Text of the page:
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The first memory that I have of Barón Rojo dates from the year 2003, when a close friend who had already taught me of bands such as Tierra Santa, Obús, Almafuerte, and La Renga -the first two are from Spain, and the rest are Argentinian steel-, also told me of a Spanish heavy metal band that I had never heard of. “Man, you should check out Barón Rojo, they play an ass kickin’ heavy metal, and perhaps it’s too slow for you, but they’re still amazing”, he said. Weeks later, and after deciding to follow his advice, I bought (For a very high price) their most well-known greatest hits album Larga vida al Barón, which immediately caught my attention because of its magic, its sound, and its energy. I had invested into something worthwhile, and it became the snowball which allowed me to learn of 80’s heavy metal in Spain, with the Barones being its pioneers. And, the rest is history…
Matter of fact is that Barón Rojo was not exactly the first band to play heavy metal in Spain. Mythic band Leño, -which originated in the late 70’s after its founder Rosendo Mercado left Ñu -another Spanish legend- already flirted with the first sounds of heavy metal in their early works, but still had a more hard rock orientation. Barón Rojo, in the contrary, took the genre more seriously and created their music based on it. The band was born after the brothers Carlos and Armando de Castro, who were part of hard rock act Coz, felt disenchanted with the musical direction that the band took, and that’s why they walked away shortly after Coz’s first release (Más Sexy). They recruited talented singer José Luis Campuzano (“Sherpa”), and Argentinian Hermes Calabria, who was in charge of the drumming section. That’s how in 1981, after signing with Chapa Discos, the band released their debut album Larga Vida al rock and roll, one of the most influential albums in Spanish heavy metal history.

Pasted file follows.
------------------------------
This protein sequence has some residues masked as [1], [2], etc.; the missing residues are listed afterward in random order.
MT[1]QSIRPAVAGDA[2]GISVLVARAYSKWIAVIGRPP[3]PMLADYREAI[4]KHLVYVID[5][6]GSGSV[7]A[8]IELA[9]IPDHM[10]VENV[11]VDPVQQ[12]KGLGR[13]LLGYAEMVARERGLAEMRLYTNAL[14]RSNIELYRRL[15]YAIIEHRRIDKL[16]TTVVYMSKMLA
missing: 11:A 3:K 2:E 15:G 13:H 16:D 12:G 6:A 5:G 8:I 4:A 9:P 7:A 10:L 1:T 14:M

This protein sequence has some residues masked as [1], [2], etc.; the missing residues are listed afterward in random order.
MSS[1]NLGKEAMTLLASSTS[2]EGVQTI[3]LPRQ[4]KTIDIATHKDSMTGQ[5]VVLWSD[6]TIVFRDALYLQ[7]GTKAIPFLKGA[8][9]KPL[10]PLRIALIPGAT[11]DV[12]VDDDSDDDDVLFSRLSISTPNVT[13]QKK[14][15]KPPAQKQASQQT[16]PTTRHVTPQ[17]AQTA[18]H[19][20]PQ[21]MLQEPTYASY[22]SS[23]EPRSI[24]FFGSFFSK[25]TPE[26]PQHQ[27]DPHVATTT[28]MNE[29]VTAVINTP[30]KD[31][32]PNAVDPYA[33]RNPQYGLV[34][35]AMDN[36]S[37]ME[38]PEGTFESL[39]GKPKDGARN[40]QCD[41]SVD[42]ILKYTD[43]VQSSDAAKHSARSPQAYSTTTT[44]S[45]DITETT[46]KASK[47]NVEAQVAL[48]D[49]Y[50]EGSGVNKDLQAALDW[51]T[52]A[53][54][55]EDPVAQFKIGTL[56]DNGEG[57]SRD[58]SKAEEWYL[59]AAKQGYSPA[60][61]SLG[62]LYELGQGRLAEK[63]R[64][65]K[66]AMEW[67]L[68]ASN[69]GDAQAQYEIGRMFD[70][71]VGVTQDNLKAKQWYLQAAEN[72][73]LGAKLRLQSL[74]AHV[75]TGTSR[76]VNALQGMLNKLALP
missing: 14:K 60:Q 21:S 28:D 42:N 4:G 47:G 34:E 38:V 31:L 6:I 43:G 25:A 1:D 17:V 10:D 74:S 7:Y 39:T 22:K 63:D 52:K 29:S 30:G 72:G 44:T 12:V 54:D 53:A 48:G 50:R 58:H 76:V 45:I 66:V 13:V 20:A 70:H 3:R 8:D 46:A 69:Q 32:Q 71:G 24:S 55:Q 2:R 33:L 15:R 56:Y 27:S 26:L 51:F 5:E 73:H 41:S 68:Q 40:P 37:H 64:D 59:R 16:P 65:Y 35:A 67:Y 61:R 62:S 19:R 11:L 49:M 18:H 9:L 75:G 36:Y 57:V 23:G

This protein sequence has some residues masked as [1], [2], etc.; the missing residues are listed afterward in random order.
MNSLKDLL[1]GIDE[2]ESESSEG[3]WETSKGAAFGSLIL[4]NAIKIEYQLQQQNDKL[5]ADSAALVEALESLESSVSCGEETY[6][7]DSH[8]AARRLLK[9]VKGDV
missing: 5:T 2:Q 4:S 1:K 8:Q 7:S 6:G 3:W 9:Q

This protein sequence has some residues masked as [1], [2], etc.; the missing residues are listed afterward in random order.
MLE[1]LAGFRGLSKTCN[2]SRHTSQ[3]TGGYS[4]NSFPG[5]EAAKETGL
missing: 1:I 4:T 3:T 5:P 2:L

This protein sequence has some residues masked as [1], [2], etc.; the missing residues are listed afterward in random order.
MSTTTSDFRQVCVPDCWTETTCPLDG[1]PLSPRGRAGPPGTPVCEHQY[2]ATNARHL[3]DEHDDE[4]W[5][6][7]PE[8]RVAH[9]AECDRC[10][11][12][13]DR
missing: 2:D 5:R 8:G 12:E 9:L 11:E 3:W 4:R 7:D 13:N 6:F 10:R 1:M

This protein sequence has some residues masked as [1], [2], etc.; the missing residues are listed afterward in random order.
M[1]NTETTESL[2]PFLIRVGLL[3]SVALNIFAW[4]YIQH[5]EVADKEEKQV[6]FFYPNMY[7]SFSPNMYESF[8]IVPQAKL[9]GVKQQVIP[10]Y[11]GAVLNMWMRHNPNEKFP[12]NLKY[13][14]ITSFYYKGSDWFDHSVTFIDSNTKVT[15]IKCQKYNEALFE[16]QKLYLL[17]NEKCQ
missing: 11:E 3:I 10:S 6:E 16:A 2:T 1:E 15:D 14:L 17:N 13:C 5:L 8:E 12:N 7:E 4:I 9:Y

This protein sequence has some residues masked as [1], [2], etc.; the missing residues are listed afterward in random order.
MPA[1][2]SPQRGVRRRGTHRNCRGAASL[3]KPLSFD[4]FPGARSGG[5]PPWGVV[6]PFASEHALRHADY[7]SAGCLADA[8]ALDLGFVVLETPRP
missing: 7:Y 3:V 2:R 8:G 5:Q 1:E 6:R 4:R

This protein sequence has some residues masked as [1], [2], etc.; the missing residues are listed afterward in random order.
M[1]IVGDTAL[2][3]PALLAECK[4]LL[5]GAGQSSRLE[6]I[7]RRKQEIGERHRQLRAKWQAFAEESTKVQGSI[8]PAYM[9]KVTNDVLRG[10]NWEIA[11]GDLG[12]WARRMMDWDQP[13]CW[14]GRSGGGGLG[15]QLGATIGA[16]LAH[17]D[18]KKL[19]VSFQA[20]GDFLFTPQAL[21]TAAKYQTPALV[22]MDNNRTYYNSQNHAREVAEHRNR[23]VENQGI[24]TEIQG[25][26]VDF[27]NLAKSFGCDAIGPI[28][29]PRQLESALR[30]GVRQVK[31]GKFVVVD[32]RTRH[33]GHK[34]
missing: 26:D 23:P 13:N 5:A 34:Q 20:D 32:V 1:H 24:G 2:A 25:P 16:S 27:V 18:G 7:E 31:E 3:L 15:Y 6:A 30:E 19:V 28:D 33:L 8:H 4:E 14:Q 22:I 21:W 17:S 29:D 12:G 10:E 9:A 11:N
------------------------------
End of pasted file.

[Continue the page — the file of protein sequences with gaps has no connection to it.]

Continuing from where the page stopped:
From the very first second of the album’s opener, it’s more than clear that the band still keeps its rock ‘n’ rollish roots (Which steadily decreased in later albums), thanks to their former venture in Coz, but the album explores boundaries far beyond what the rest of the musicians played by that time, and its fusion with heavy metal is more than evident. In contrast with other releases of 1981, this one owns remarkable progressive tints, and very smart guitar riffs, far from technical, but more intended to stay inside your head, which is a remarkable fact, because each second from every riff that you listen has an important reason to exist. Both Carlos de Castro and Sherpa share the vocals. While Carlos de Castro has a more melodic and high-ranged unique pitch, Sherpa has fiercer mid-ranged pipes with occasional explosive shrieks. The sound mix is very professional, but sometimes I find trouble when I wish to listen to the bass, but this isn’t a serious flaw at all. Considering the production’s limited budget, once you get a chance to listen to the final product, it’s almost a sacrilege to complain, since the band sounds shockingly awesome. The raw, yet pounding drums accompany the songs more than efficiently, because when we speak of Hermes Calabria, we’re referring to one of the best drummers of the 80’s, and that’s serious business. You just have to listen to songs such as “El Pobre”, or the title track to enjoy his manic performance with exotic drum solos that I’ve never heard again anywhere. Barón Rojo’s lyrical themes have always savagely criticized the Spanish government, and their crudity emphasized the strong dissatisfaction with the people who were supposed to rule their homeland, and Larga vida al rock and roll was the beginning of a series of social war cries, which gave a powerful voice to people who felt the same displeasure. The band members brilliantly expressed their thoughts through this outstanding head banger.